This paper identifies theoretical and empirical problems in a conflict perspective on crime and deviance. We then propose an alternative apposition of consensus and conflict viewpoints. This new approach is grounded in em-pirical definitions of the conditions under which consensus and conflict can be said to exist, and is used to generate propositions about attitudes toward empirically identified “consensus” and “conflict crimes.” The support found for these propositions encourages a shift from regarding attitudes toward deviance as simple instruments of coercion, to a view in which these attitudes are accorded a wider significance in the combined processes of deviance defini-tion, status allocation and, eventually, the cooptive maintenance of political authority.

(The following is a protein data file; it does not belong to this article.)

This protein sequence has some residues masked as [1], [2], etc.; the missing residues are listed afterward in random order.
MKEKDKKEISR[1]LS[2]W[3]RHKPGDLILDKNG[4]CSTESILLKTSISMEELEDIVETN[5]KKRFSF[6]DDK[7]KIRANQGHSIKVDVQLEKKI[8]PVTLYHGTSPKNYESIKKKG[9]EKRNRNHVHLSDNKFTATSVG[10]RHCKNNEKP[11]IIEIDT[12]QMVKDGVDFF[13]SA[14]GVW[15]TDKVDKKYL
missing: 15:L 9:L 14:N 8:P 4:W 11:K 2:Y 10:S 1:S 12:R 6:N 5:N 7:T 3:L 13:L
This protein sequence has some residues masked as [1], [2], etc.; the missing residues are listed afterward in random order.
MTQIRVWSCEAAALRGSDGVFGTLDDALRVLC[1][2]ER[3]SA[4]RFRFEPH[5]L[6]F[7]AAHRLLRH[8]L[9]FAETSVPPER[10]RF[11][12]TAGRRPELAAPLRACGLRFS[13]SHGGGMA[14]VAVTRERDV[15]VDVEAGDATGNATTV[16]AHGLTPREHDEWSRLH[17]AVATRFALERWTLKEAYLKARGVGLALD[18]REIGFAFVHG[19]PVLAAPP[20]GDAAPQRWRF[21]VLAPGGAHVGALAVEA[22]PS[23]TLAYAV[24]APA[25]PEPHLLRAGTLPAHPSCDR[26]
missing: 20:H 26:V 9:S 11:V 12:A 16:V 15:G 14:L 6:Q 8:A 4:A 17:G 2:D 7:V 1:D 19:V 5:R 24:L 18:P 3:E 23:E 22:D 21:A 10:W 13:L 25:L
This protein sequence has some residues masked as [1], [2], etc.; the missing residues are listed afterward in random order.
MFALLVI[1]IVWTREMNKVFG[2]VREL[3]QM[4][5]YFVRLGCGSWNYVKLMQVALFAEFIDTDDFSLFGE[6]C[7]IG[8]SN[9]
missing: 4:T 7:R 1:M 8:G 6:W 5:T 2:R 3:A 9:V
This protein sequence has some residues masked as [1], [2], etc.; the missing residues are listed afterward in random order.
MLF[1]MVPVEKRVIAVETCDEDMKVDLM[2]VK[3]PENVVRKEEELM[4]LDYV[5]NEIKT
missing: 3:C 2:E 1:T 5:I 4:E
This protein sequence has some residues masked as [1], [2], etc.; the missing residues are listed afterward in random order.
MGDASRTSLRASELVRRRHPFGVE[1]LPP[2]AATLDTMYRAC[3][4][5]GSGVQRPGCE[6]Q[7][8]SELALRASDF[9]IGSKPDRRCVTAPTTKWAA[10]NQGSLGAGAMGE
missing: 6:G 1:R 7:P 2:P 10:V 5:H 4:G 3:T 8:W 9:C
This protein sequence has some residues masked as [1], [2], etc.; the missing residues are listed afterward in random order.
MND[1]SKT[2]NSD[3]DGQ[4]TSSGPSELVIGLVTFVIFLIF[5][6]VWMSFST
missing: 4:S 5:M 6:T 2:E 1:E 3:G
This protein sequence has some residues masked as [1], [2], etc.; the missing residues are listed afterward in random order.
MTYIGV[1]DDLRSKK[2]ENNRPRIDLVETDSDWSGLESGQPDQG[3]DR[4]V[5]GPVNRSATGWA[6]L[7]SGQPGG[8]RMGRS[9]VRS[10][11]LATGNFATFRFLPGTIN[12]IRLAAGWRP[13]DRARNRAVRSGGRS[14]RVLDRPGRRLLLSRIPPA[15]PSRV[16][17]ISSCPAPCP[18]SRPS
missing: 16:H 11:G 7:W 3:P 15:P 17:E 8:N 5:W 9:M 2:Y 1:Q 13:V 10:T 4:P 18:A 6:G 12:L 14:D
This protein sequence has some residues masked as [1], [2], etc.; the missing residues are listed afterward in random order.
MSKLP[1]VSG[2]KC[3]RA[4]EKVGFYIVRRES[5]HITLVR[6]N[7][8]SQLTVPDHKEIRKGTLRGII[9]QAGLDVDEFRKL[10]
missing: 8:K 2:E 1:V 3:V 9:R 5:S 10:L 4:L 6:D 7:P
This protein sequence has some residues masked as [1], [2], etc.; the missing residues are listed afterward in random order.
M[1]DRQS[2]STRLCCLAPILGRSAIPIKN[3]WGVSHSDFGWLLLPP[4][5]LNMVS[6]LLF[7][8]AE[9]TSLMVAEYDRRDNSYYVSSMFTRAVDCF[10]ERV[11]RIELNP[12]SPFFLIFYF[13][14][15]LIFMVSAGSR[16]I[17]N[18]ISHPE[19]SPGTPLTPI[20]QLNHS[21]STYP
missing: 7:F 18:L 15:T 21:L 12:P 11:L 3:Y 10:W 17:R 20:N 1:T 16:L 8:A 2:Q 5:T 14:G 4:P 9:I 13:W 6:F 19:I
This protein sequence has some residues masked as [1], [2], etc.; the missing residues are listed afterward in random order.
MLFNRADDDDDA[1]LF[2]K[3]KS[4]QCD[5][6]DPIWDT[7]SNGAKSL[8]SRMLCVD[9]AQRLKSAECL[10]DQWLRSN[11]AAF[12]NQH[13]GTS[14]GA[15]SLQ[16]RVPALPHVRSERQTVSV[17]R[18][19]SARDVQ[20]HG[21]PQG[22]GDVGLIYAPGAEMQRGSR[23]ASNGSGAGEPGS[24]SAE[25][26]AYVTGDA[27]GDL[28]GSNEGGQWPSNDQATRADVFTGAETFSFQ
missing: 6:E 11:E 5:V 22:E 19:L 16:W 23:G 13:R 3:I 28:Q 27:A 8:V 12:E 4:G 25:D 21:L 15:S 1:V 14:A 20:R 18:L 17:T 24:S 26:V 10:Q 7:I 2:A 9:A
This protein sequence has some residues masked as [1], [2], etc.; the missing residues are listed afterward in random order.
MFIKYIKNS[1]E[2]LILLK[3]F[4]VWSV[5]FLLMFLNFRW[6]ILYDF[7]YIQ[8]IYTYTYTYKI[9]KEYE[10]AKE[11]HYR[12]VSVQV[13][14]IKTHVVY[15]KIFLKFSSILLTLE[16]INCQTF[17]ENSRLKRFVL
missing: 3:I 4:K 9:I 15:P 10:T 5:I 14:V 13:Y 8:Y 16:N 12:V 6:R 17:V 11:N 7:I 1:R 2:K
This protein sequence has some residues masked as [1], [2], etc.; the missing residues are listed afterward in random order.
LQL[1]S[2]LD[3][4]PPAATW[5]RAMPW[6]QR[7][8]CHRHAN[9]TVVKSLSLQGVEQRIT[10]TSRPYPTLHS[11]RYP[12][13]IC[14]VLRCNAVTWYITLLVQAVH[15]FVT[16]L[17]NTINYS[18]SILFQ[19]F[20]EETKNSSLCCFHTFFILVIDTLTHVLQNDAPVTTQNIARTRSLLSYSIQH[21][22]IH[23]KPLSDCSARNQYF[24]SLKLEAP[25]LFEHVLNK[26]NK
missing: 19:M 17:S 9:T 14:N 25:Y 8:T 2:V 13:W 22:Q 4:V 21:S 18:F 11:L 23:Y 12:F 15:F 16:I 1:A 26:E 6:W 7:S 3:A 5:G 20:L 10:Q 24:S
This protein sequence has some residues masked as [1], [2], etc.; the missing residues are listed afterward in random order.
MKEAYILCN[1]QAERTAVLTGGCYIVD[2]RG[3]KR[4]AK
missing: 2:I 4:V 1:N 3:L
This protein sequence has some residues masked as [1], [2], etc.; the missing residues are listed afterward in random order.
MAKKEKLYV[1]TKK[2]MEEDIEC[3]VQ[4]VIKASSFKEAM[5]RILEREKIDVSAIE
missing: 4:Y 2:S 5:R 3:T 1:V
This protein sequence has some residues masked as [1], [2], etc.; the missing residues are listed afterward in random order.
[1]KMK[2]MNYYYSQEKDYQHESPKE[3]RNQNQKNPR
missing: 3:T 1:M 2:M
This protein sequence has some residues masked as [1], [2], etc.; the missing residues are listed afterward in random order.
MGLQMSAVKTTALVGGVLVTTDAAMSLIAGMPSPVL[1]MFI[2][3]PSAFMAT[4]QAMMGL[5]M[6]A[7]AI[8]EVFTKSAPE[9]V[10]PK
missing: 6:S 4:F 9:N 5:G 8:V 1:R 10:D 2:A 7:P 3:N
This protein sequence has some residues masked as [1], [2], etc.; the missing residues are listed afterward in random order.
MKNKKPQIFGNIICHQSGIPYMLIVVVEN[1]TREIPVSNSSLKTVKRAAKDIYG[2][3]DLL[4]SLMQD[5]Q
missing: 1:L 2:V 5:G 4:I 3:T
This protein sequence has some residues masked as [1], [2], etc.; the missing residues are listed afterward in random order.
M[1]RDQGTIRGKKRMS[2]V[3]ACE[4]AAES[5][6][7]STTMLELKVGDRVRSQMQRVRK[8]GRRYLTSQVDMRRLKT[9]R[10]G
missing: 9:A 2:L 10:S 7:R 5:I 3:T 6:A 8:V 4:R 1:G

ASJC Scopus subject areas
- Sociology and Political Science